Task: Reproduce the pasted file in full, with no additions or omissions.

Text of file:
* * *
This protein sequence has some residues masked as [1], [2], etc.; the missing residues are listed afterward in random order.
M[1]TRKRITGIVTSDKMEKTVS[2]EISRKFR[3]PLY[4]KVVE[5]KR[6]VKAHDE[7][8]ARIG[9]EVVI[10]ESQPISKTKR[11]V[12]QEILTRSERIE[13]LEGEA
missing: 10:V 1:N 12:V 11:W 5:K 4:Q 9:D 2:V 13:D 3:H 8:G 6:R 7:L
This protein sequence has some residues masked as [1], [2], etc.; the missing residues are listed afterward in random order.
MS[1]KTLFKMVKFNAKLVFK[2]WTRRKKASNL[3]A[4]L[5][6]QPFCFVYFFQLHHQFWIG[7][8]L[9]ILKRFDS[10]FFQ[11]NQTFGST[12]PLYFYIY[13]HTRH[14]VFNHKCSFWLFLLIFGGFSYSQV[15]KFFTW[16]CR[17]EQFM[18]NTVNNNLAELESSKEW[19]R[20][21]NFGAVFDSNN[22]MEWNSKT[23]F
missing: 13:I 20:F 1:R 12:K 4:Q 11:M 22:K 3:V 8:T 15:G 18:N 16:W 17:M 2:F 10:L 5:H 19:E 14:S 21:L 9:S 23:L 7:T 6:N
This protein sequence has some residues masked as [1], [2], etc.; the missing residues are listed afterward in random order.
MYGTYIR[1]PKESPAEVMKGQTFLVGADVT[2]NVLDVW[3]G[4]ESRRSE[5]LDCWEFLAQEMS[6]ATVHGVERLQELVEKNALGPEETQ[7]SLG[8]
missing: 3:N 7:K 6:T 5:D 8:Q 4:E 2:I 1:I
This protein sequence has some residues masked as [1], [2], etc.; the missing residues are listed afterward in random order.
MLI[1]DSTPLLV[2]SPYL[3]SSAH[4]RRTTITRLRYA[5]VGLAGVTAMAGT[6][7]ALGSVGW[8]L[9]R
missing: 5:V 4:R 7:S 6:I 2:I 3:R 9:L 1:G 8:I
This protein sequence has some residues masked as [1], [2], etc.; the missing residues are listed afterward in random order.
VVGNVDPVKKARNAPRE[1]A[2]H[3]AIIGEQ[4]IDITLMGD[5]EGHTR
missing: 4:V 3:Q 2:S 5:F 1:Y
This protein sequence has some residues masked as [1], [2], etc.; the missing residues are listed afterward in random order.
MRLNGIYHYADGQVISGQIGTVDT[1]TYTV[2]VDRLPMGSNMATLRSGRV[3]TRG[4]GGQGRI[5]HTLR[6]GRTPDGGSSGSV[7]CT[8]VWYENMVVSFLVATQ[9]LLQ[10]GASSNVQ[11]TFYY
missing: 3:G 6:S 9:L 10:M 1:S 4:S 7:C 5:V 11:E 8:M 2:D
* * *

This protein sequence has some residues masked as [1], [2], etc.; the missing residues are listed afterward in random order.
M[1]TRKRITGIVTSDKMEKTVS[2]EISRKFR[3]PLY[4]KVVE[5]KR[6]VKAHDE[7][8]ARIG[9]EVVI[10]ESQPISKTKR[11]V[12]QEILTRSERIE[13]LEGEA
missing: 10:V 1:N 12:V 11:W 5:K 4:Q 9:D 2:V 13:D 3:H 8:G 6:R 7:L
This protein sequence has some residues masked as [1], [2], etc.; the missing residues are listed afterward in random order.
MS[1]KTLFKMVKFNAKLVFK[2]WTRRKKASNL[3]A[4]L[5][6]QPFCFVYFFQLHHQFWIG[7][8]L[9]ILKRFDS[10]FFQ[11]NQTFGST[12]PLYFYIY[13]HTRH[14]VFNHKCSFWLFLLIFGGFSYSQV[15]KFFTW[16]CR[17]EQFM[18]NTVNNNLAELESSKEW[19]R[20][21]NFGAVFDSNN[22]MEWNSKT[23]F
missing: 13:I 20:F 1:R 12:K 4:Q 11:M 22:K 3:V 8:T 15:G 18:N 16:W 17:M 2:F 10:L 5:H 19:E 14:S 21:L 9:S 23:L 7:T 6:N
This protein sequence has some residues masked as [1], [2], etc.; the missing residues are listed afterward in random order.
MYGTYIR[1]PKESPAEVMKGQTFLVGADVT[2]NVLDVW[3]G[4]ESRRSE[5]LDCWEFLAQEMS[6]ATVHGVERLQELVEKNALGPEETQ[7]SLG[8]
missing: 3:N 7:K 6:T 5:D 8:Q 4:E 2:I 1:I
This protein sequence has some residues masked as [1], [2], etc.; the missing residues are listed afterward in random order.
MLI[1]DSTPLLV[2]SPYL[3]SSAH[4]RRTTITRLRYA[5]VGLAGVTAMAGT[6][7]ALGSVGW[8]L[9]R
missing: 5:V 4:R 7:S 6:I 2:I 3:R 9:L 1:G 8:I
This protein sequence has some residues masked as [1], [2], etc.; the missing residues are listed afterward in random order.
VVGNVDPVKKARNAPRE[1]A[2]H[3]AIIGEQ[4]IDITLMGD[5]EGHTR
missing: 4:V 3:Q 2:S 5:F 1:Y
This protein sequence has some residues masked as [1], [2], etc.; the missing residues are listed afterward in random order.
MRLNGIYHYADGQVISGQIGTVDT[1]TYTV[2]VDRLPMGSNMATLRSGRV[3]TRG[4]GGQGRI[5]HTLR[6]GRTPDGGSSGSV[7]CT[8]VWYENMVVSFLVATQ[9]LLQ[10]GASSNVQ[11]TFYY
missing: 3:G 6:S 9:L 10:M 1:S 4:S 7:C 5:V 11:E 8:M 2:D